Review: TOUCH ME NOT, A Bold, Challenging Look at Intimacy and Sexuality

Adina Pintilie's Golden Bear-winning debut feature challenges viewers with its bold, provocative depictions of sexuality and intimacy, freely mixing documentary and fiction.

Featured Critic; New York City, New York
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Review: TOUCH ME NOT, A Bold, Challenging Look at Intimacy and Sexuality

“All emotions are welcome here.” So says male escort/therapist Seani Love during a session with Laura (Laura Benson) in Romanian filmmaker Adina Pintilie's startling and provocative film Touch Me Not, which follows Laura and several other characters as they explore their relations to their own bodies and to other people, explorations that often involve sexuality and other intimate realms. 

And in the generously accepting spirit of Seani Love's statement, the characters featured are quite a varied lot, including: Tomas (Tómas Lemarquis), a man with alopecia; Hanna (Hanna Hofmann), a transgender sex worker/therapist whom Laura also meets with; Christian (Christian Bayerlein), a severely disabled man with spinal muscular atrophy, and his able-bodied girlfriend Grit (Grit Uhlemann).

Through these characters, Pintilie explores her themes by blurring the boundaries between fiction and documentary, mixing professional actors with nonprofessionals, and appearing in her own film as one of the characters, often as a disembodied presence on a camera monitor, as she interrogates Laura intermittently throughout the film.

Laura’s problems with intimacy are expressed by the film’s title, as she recoils from physical touch or other contact from others. The origins of this problem are not spelled out, although some emotionally fraught visits to her dying father in a hospital hint at possible causes. Her search for a solution leads her to some very non-traditional therapies, all seeming to involve sex workers of some kind.

An early scene with Laura and a male prostitute she hires sets up the film’s willingness to show explicit, full-frontal nudity. Laura watches the man shower and then masturbate on her bed to climax, but she never touches him or come close to him; she hungrily sniffs the sheets after he leaves.

Hanna and Seani, the two therapists Laura visits, offer very different approaches to coaxing Laura out of her shell. Hanna cheerfully pontificates on both her love of classical music and the pleasures she derives from her transitioning body. Seani takes a more direct and physically confrontational method, involving punching Laura’s chest (after asking her permission), eliciting shouts and tears from Laura (Seani confesses to having a fetish for tears).

The film also closely follows Tomas, who also has difficulties with intimacy and relationships with others, due to the alopecia which started in his early teens and made him an ostracized outcast. Tomas participates in a touch therapy workshop, in a blindingly white room where everyone wears white clothes, visually a chillingly clinical environment that contrasts with the close intimacy the participants are encouraged to pursue with each other. Tomas is paired with Christian, whose disability manifests itself in a severely twisted frame, prominently jutting buckteeth, and uncontrollable drooling.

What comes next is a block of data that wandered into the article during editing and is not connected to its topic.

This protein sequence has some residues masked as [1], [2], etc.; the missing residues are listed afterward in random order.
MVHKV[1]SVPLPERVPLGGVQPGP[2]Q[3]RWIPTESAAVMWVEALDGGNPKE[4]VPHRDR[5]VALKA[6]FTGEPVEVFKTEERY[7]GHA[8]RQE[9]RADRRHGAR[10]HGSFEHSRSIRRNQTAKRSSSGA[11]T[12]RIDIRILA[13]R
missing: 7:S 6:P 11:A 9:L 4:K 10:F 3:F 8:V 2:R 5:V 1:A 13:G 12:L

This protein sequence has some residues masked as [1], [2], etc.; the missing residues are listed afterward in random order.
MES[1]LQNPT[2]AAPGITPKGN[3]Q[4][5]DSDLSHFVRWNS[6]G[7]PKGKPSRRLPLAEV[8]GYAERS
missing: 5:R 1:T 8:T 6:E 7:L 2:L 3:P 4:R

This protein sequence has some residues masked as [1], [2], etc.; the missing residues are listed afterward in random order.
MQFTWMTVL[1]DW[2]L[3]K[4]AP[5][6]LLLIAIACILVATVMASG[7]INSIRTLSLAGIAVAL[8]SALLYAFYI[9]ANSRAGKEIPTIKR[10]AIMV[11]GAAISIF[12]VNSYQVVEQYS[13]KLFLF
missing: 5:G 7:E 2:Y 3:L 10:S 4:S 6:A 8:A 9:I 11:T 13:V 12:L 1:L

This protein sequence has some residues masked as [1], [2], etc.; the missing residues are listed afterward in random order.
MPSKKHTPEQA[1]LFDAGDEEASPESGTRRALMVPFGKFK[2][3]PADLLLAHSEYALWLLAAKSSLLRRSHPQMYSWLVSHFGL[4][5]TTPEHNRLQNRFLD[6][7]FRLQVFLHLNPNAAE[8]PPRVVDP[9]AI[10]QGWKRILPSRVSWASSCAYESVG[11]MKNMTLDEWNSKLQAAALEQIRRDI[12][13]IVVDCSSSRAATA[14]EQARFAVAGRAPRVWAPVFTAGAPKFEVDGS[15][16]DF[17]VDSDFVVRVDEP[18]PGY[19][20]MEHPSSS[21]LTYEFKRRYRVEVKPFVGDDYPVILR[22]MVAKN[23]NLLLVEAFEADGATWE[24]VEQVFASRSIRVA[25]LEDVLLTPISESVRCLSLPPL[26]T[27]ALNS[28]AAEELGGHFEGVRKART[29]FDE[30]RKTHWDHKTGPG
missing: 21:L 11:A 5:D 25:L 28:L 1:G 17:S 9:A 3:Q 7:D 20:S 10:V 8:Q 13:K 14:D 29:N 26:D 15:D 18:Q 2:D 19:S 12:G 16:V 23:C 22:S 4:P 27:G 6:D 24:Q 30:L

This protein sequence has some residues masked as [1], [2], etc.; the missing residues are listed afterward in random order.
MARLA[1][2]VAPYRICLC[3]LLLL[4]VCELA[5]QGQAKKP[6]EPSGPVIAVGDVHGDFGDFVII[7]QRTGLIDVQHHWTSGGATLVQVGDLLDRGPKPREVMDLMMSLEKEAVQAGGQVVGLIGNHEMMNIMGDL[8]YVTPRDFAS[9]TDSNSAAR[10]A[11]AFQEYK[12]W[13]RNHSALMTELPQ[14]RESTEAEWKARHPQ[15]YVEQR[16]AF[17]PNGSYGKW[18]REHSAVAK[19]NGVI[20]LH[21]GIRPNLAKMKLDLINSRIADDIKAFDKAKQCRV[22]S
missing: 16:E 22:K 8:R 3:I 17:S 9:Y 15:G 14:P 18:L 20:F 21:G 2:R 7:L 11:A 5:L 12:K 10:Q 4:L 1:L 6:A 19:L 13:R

Despite having an appearance that is far from conventionally attractive, Christian maintains an unfailingly positive demeanor, and regards himself as an actively sexual being and appears to be far more comfortable in his skin than either Laura or Tomas. When Tomas confesses to feelings of revulsion during an exercise in which everyone is made to touch their partners’ faces, Christian, far from being offended or hurt, instead praises Tomas for his honesty in describing his feelings.

In her first feature, which won the Golden Bear at last year’s Berlin Film Festival, Pintilie tries a great many things at once: mix documentary and fiction, testing the boundaries and even questioning the definitions of both categories; forcing the viewer to confront their own biases and preconceptions of sexuality and the attractiveness of the bodies that participate in it; interrogating the role of the filmmaker herself in this process, and whether or not her intended empathy is in fact disguised exploitation.

Pintilie’s approach exposes some flaws, such as her thematic reach sometimes exceeding her grasp, and the documentary elements being rather more compelling than the fictional ones, at least as far as can be separated in this intricately hybridized film. However, Pintilie successfully creates a challenging and memorable experience, one that certainly won’t be embraced by all audiences, but one that impresses with the boldness of its vision.

Touch Me Not is now playing a week-long run at the Museum of Modern Art through January 17. For more information and tickets, visit MoMA’s website.

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Adina PintilieTouch Me Not

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